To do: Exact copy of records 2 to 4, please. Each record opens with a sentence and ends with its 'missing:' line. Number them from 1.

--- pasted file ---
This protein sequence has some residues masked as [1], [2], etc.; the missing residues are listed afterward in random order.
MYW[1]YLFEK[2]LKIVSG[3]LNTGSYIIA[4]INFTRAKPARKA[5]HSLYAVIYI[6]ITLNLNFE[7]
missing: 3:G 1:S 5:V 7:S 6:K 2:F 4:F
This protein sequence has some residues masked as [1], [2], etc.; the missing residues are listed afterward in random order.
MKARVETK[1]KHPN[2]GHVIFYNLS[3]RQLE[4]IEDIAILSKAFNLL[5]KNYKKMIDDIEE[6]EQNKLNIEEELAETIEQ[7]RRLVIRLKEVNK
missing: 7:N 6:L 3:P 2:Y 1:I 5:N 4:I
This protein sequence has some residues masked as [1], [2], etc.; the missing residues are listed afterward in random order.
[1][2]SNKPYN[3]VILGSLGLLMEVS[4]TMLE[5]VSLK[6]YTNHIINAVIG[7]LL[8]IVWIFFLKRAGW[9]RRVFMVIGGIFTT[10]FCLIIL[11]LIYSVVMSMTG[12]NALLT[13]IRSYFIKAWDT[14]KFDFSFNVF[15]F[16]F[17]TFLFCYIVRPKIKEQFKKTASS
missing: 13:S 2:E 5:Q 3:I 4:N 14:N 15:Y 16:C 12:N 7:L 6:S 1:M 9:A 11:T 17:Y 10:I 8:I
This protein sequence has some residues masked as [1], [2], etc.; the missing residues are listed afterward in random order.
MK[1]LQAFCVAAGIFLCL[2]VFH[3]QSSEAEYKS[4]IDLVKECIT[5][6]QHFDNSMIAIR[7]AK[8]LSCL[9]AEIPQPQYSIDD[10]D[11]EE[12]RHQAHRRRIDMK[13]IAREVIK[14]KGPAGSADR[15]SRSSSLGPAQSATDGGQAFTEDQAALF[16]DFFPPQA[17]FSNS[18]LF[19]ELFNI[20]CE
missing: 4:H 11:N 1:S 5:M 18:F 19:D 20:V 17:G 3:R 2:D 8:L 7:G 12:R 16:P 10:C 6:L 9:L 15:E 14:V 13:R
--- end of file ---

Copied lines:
This protein sequence has some residues masked as [1], [2], etc.; the missing residues are listed afterward in random order.
MKARVETK[1]KHPN[2]GHVIFYNLS[3]RQLE[4]IEDIAILSKAFNLL[5]KNYKKMIDDIEE[6]EQNKLNIEEELAETIEQ[7]RRLVIRLKEVNK
missing: 7:N 6:L 3:P 2:Y 1:I 5:N 4:I
This protein sequence has some residues masked as [1], [2], etc.; the missing residues are listed afterward in random order.
[1][2]SNKPYN[3]VILGSLGLLMEVS[4]TMLE[5]VSLK[6]YTNHIINAVIG[7]LL[8]IVWIFFLKRAGW[9]RRVFMVIGGIFTT[10]FCLIIL[11]LIYSVVMSMTG[12]NALLT[13]IRSYFIKAWDT[14]KFDFSFNVF[15]F[16]F[17]TFLFCYIVRPKIKEQFKKTASS
missing: 13:S 2:E 5:Q 3:I 4:N 14:N 15:Y 16:C 12:N 7:L 6:S 1:M 9:A 11:T 17:Y 10:I 8:I
This protein sequence has some residues masked as [1], [2], etc.; the missing residues are listed afterward in random order.
MK[1]LQAFCVAAGIFLCL[2]VFH[3]QSSEAEYKS[4]IDLVKECIT[5][6]QHFDNSMIAIR[7]AK[8]LSCL[9]AEIPQPQYSIDD[10]D[11]EE[12]RHQAHRRRIDMK[13]IAREVIK[14]KGPAGSADR[15]SRSSSLGPAQSATDGGQAFTEDQAALF[16]DFFPPQA[17]FSNS[18]LF[19]ELFNI[20]CE
missing: 4:H 11:N 1:S 5:M 18:F 19:D 20:V 17:G 3:R 2:D 8:L 7:G 12:R 16:P 10:C 6:L 9:L 15:E 14:V 13:R